Tuesday, January 8, 2019

Queer Christianity: The Medieval Orientations of C.S. Lewis


"There is no safe investment. 
To love at all is to be vulnerable. 
Love anything, and your heart will certainly 
be wrung and possibly be broken. "


C.S. Lewis
______________________________
______________________________

Course Overview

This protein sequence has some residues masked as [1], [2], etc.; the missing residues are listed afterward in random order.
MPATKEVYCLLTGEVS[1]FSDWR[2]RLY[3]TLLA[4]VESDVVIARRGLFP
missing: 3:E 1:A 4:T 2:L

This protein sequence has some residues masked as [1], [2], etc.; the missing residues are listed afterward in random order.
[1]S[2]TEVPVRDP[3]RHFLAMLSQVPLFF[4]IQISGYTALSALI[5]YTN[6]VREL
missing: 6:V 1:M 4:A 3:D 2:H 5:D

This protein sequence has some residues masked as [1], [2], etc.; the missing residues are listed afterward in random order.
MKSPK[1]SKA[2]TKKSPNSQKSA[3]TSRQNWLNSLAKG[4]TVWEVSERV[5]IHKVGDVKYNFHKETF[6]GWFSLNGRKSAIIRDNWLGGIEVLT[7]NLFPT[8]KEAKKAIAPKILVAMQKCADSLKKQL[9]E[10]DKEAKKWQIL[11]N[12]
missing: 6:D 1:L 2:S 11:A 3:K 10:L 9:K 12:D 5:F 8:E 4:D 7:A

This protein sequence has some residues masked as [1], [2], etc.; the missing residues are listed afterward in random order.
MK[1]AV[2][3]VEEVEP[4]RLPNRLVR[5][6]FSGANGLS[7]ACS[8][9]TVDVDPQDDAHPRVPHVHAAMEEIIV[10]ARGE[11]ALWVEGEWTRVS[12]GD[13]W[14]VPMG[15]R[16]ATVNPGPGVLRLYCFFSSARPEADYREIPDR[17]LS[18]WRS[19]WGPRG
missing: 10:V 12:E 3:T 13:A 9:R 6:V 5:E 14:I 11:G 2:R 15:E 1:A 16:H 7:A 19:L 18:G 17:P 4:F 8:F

We live in a moment when the relationship between queerness and Christianity is being reconsidered and hotly debated. To better understand this debate, as well as the differences and potential common ground between members of the queer and Christian communities (including those who belong to both!), this seminar examines the history of Christianity and its relationship to queerness. Is Christianity a force for domination or liberation? Orthodoxy or creative multiplicity? Normativity or queerness? To answer these questions, we will read literature that explores how Christianity has both suppressed and in some sense created queerness, as well as how it has been reclaimed by queer communities. We will also look closely at how these historical tensions are being played out locally today. Special attention also will be given to the range of intersecting identities and communities that have responded to the meeting of faith and sexuality in various ways, drawing from diverse contexts of race, ability/disability, gender, and class. Readings include selections from the Bible, books about theology, and documentaries and memoirs attesting to the experience of LGBT Christians. In particular, this semester we explore the "Medieval Orientations of C.S. Lewis." In this four part course, we interrogate the long dialectical history between LGBTQIA persons and the Christian Church. At this intersection stands C.S. Lewis, a pillar of Christianity to be queered, as well as a representative of many queer medieval orientations towards gender and sexuality. So grab your copy of Mere Christianity and a pack of rainbow markers!